To determine the functional role of innate proteins in the inactivation of HIV during transcytosis in adult oral epithelial cells, we interfered with innate protein function using two independent approaches: inhibition of innate protein expression and intracellular neutralization. For inhibition of innate protein expression, polarized adult tonsil epithelial cells were treated with siRNA against HBD1, HBD2, HBD3, or SLPI. As a control, we used an unrelated siRNA. Immunostaining of HBD1, HBD2, HBD3, and SLPI after 3 days showed that treatment of cells with specific siRNAs reduced expression of innate proteins by about 60–70% (). A Western blot assay also showed that siRNA-treatment reduced HBD-3 and SLPI expression below detectable levels (). These cells were then used for HIV-1SF33 cell-associated transcytosis assays. The TER of these epithelia was similar to the TER of untreated polarized cells (about 650 Ω/cm2 in both treated and untreated cells), indicating that the siRNA treatment did not disrupt tight junctions. Measurement of the RT activity of target PBMCs after 10 days showed that virions that had traversed polarized cells treated with siRNA against HBD2, HBD3, and SLPI were infectious (). In contrast, virions that had traversed cells treated with either anti-HBD1 siRNA or control siRNA did not cause infection in target PBMCs, i.e., no RT activity was detected in PBMCs after 10 days.
Figure 5 The role of anti-HIV innate proteins in infectious activity of transcytosed HIV-1 through adult oral epithelial cells. (A) Polarized adult tonsil (ATNSL#1) epithelial cells were transfected with siRNA against HBD1, HBD2, HBD3 and SLPI. Control cells were (more ...)
In the next set of experiments, we neutralized intracellular innate proteins in adult tongue epithelial cells using specific antibodies. Antibody-mediated intracellular neutralization of viruses and proteins has been shown (Bomsel et al., 1998
; Burns et al., 1996
; Devito et al., 2000
; Edelson and Unanue, 2001
; Krautz-Peterson et al., 2008
; Wright et al., 2006
). Antibodies against HBD2, HBD3, or SLPI and isotype control antibodies were added to polarized adult tongue epithelial cells with the lipid-based antibody-delivery reagent Ab-DeliverIN™ (OZ Biosciences) to promote their internalization. The TER in these epithelia was similar to the TER of untreated polarized cells (about 600 Ω/cm2
in both treated and untreated cells), indicating that the antibody-delivery reagent did not disrupt tight junctions. Measurement of SLPI secretion from cells treated with anti-SLPI antibodies showed that internalization of antibodies completely blocked the secretion of SLPI, indicating that antibodies in the cytoplasm may inhibit secretion of innate proteins. Antibody-internalized cells were then used for HIV-1SF33
cell-associated transcytosis. Measurement of the RT activity of target PBMCs after 7 days showed that virions that had traversed polarized cells treated with antibodies against HBD2, HBD3, and SLPI were infectious (). The RT values of these target PBMCs further increased about 3–5 fold by the 14-day time point (data not shown). In contrast, virions that had traversed cells treated with isotype control antibodies did not cause infection in target PBMCs, i.e., no RT activity was detected in PBMCs after 7 and 14 days. Thus, reduction of innate protein expression by siRNA and their intracellular neutralization by specific antibodies in adult tonsil and tongue epithelial cells allowed transcytosed virions to remain infectious. These findings strongly suggest that the innate proteins HBD2, HBD3, and SLPI are responsible for the loss of virion infectivity during transcytosis.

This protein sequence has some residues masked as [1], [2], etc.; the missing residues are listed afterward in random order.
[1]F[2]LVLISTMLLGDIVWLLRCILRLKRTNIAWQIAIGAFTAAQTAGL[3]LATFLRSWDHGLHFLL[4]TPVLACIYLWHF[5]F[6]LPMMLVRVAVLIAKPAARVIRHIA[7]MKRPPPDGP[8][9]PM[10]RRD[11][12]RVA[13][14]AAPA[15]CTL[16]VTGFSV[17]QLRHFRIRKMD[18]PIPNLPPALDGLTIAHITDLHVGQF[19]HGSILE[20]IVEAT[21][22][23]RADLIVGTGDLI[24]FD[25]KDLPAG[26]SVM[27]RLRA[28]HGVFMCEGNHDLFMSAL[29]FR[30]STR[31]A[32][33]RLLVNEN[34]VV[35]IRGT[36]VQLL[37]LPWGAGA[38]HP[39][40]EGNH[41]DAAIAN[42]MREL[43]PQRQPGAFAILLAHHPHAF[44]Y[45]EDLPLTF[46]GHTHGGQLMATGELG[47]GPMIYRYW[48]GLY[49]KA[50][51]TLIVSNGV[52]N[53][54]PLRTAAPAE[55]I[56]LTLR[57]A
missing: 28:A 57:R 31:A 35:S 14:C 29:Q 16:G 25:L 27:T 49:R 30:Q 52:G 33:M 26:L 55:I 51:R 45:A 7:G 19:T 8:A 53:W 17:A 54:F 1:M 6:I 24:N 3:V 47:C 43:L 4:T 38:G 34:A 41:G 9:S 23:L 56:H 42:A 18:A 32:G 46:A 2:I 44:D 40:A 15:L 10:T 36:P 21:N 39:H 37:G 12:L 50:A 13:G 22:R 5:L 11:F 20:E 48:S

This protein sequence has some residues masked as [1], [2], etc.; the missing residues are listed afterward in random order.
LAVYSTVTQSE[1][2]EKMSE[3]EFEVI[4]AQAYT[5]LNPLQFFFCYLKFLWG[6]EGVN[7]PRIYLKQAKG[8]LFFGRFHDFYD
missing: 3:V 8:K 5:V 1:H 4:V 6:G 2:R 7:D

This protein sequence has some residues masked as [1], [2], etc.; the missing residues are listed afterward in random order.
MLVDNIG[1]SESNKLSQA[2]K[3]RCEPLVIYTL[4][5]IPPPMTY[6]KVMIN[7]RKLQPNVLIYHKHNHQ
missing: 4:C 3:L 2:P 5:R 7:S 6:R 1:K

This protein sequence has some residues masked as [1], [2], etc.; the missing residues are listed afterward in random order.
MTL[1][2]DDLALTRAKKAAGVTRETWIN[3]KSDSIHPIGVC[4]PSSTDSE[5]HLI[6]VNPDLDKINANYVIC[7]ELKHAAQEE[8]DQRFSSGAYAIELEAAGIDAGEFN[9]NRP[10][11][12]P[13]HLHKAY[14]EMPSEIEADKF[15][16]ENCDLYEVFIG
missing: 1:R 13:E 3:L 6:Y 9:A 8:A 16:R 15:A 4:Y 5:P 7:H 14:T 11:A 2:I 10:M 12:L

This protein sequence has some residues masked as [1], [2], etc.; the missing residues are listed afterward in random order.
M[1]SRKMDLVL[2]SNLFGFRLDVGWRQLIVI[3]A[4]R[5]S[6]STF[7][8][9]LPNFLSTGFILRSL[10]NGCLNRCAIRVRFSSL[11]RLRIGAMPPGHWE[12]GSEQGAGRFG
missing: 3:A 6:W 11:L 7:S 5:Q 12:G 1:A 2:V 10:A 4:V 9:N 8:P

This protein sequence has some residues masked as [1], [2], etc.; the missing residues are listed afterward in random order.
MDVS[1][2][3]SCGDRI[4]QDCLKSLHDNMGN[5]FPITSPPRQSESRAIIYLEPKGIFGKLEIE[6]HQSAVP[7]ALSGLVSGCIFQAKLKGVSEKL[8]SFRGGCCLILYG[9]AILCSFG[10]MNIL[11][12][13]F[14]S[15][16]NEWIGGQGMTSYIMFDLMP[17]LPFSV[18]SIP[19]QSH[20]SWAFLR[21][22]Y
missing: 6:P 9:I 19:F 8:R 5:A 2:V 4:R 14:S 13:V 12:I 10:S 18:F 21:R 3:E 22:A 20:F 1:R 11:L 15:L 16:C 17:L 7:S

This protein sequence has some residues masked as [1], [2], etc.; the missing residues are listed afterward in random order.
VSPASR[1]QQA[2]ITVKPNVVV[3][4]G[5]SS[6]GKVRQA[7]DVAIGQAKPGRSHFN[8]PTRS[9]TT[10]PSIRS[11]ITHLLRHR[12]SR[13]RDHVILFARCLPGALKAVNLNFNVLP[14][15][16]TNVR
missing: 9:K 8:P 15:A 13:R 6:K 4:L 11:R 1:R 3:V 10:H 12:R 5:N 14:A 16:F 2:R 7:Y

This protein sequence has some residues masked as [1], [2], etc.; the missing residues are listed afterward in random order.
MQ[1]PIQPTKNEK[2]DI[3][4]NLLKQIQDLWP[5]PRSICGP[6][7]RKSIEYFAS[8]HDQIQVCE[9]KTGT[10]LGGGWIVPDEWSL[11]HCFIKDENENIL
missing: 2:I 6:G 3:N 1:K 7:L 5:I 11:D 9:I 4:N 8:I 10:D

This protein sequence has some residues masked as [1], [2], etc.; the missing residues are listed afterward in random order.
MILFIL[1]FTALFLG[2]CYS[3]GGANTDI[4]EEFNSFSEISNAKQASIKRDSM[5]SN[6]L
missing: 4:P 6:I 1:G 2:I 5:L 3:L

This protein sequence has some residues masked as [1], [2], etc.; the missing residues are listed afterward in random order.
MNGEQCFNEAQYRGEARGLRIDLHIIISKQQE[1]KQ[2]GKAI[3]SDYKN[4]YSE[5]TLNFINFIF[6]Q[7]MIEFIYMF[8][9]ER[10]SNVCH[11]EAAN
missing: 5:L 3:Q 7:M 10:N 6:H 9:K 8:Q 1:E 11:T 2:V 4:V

Co-localization of HIV with HBD2 and -3 in the vesicular compartment
HBD2 and HBD3 inactivate HIV by direct interaction with the virions (Cole et al., 2002
; Wang et al., 2003
; Wang et al., 2004
; Weinberg, Quinones-Mateu, and Lederman, 2006
), which may occur during viral transcytosis. To determine whether HBD2 and HBD3 co-localize with HIV in the vesicular compartment during HIV transcytosis, we performed HIV transcytosis assays in polarized adult tonsil epithelial cells. R5-tropic HIV-1 81-A virus labeled with GFP (HIV-GFP) was added to the apical surfaces of polarized cells and, after 2 h, cells were fixed and immunostained for early endosomal vesicles using antibodies against early endosomal antigen 1 (EEA1) (, red). The same cells were also co-stained for HBD2 or HBD3. Confocal microscopy revealed that the HIV-GFP signal (, green) colocalized with EEA1, indicating the presence of virions in the early endosomal compartment. Notably, HBD2 and HBD3 (, blue) also colocalized with EEA1, indicating that HBD2 and HBD3 were present in the vesicular compartment. Furthermore, HBD2 and HBD3 were also found to colocalize with both the GFP-virions and EEA1 (, merged panel, white), suggesting that HBD2 and HBD3 may interact with virions in the vesicular compartment, leading to inactivation of intracellular virus.
Figure 6 Localization of HIV in the HBD2 and HBD3 containing early endosomal vesicles. GFP-labeled HIV-1 81-A virus was added to the apical surfaces of polarized adult tonsil epithelial cells. Cells were incubated at 37°C for 2 h. Cells were then fixed (more ...)